Yes the bike is made of Raleigh 2030 carbon steel, but what matters more is the gauge and butting of the steel used, not the carbon (or chromoly) content of the steel. In the late 50's through the early 1970's it was common to make "club racers" out of thin-walled 2030 carbon steel. Yes, the frame would be a little bit more flexible than a reynolds frame of exactly the same gauge, but the butting and thin tubing walls would give the bike a lively reynolds-like feel, with just slightly heavier tubes that weighed a few (maybe 4-8) ounces more than a reynolds 531 frameset.
In my experience, the double-butting in the forks and main triangle are responsible for the lightness and lively feel of high-end bikes. The alloys used to increase the tubing strength and lighten the frame are a 2nd-order optimization compared to double butting.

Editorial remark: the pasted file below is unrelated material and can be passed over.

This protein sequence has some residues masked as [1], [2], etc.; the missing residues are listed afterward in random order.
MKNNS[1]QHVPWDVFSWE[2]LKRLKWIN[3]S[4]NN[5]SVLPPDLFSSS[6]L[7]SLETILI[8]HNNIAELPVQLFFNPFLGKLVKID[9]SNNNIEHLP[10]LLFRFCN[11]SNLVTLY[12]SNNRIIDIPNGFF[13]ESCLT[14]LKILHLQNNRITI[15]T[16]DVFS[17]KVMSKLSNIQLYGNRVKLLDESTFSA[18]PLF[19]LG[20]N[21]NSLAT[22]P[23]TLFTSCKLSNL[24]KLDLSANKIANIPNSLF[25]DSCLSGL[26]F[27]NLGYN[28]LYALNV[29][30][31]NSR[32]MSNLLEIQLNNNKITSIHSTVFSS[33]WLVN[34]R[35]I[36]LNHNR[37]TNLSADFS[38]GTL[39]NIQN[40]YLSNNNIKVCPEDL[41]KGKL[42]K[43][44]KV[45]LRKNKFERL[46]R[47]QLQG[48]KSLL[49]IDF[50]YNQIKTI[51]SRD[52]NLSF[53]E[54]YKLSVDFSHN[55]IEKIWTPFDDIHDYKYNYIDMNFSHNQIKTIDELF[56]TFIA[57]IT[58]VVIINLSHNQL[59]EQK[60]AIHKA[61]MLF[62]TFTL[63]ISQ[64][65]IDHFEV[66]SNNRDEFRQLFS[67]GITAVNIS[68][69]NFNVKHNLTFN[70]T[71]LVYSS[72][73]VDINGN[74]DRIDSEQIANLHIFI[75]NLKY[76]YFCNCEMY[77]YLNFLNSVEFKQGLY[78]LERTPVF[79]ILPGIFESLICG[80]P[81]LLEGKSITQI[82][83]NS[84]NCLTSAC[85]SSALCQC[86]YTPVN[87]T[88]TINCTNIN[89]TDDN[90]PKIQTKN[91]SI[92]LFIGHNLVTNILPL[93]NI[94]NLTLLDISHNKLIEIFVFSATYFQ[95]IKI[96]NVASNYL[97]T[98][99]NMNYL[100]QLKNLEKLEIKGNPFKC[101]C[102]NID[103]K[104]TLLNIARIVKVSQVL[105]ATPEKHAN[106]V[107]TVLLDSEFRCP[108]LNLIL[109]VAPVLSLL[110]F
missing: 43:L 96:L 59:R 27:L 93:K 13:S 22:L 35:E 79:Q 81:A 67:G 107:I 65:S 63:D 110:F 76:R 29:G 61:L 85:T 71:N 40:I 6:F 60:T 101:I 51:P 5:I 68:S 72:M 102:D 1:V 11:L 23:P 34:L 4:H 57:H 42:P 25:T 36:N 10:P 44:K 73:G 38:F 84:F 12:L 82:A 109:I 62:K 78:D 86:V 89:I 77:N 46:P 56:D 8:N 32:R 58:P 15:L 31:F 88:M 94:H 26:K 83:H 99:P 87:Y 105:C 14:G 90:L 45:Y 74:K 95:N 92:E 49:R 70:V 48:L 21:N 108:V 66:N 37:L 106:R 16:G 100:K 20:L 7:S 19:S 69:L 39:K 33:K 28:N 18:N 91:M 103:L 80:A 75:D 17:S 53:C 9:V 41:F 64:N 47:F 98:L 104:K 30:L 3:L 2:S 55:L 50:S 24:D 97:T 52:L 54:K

I had a double butted tange steel frame on my SEKAI 2500, 25 lbs with a very lively ride. There was no indication that it was chromoly tubing - the decal just said 'Tange Double Butted Steel'. By replacing some midrange japanese components on that bike (bottom bracket, crank, freewheel, rims, etc.) I could easily have dropped that bike down to 23 lbs.
Club Racers came to an end with the introduction of CPSC crash-test regulations in 1977-78. These regulations made club racers impossible to sell in the USA market. Low-end bicycle immediately increased in weight due to these regulations.
If it's a club racer, then the campagnolo gran sport derailleur (350? 400? grams) is the most likely reason that the bike might accelerate like a boat anchor ...
- Don Gillies
San Diego, CA, USA